Biography - James Simpson

JAMES A. SIMPSON, tonsorial artist, Vienna, devoted the opening years of his manhood to the service of his country on the battlefields of the South during the war, and his courage and fidelity to the cause for which he fought are worthy of all honor. He is a native of Johnson County, born in Simpson Township July 12, 1841, and a son of William Simpson. An account of the Simpson family is embodied in the sketches of J. B. Kuykendall and F. M. Simpson.
When our subject was five weeks old he was left motherless, and his sister, Eliza Perkins, reared him, giving him a mother's care. He was brought up on a farm, and was educated in the local schools in his native county. He was engaged in agricultural pursuits when the rebellion broke out, and in the fall of that year he joined the brave boys in blue, becoming a member of Company D, in the famous regiment commanded by Col. John A. Logan, the Thirty-first Illinois Infantry. He took an active part in its campaigns until he was severely wounded in the right shoulder by a gunshot at the battle of Ft. Donelson, August 15, 1862. This disabled him for a time, and he was honorably discharged, but he was still unwavering in his devotion to the Old Flag, and he re-entered the army in December, 1863, enlisting in Company G, Fourteenth Illinois Cavalry. His good soldiership was well tested in the various skirmishes and engagements of his regiment with the enemy, and he accompanied it on the Stoneman raid, in Georgia. In an encounter with the rebels his captain was wounded, and Mr. Simpson was called to his assistance, and while helping him was captured. That was on the 3d of August, and on the 6th he was ushered into that dreadful prison stockade at Andersonville. He was confined there until the following October, and was then transferred to the Florence Prison, in South Carolina, where he remained until the close of the war. After being liberated from his terrible confinement, he was sent to Annapolis, Md., and thence to Benton Barracks, at St. Louis. There he was given leave of absence for twenty days, and at the expiration of that time returned to St. Louis, whence he was sent to Springfield, and at the Capitol City he received his discharge, in May, 1865.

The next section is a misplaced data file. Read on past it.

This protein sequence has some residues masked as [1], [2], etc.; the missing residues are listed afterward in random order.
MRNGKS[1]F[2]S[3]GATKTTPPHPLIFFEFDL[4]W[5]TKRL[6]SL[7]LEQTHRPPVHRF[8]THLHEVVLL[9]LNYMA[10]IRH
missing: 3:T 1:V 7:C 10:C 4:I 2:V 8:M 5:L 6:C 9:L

A war-worn veteran, though still young in years, our subject returned to Vienna, and for two years was unable to do any labor. From that time he was variously employed until 1879, when he established himself in his present business, at which he is doing well, having a well-appointed shop and many patrons. He is a member of Vienna Post No. 221, G. A. R. In politics, he is a consistent Republican, voting as he fought.
Mr. Simpson was happily married in 1869 to Miss Lulu Arrison, and they are blessed with seven children: William J., Polk, Thomas, Fred, Fannie, Ruthie and George W.

Extracted 16 Dec 2016 by Norma Hass from 1893 Biographical Review of Johnson, Massac, Pope, and Hardin Counties, Illinois, pages 521-522.

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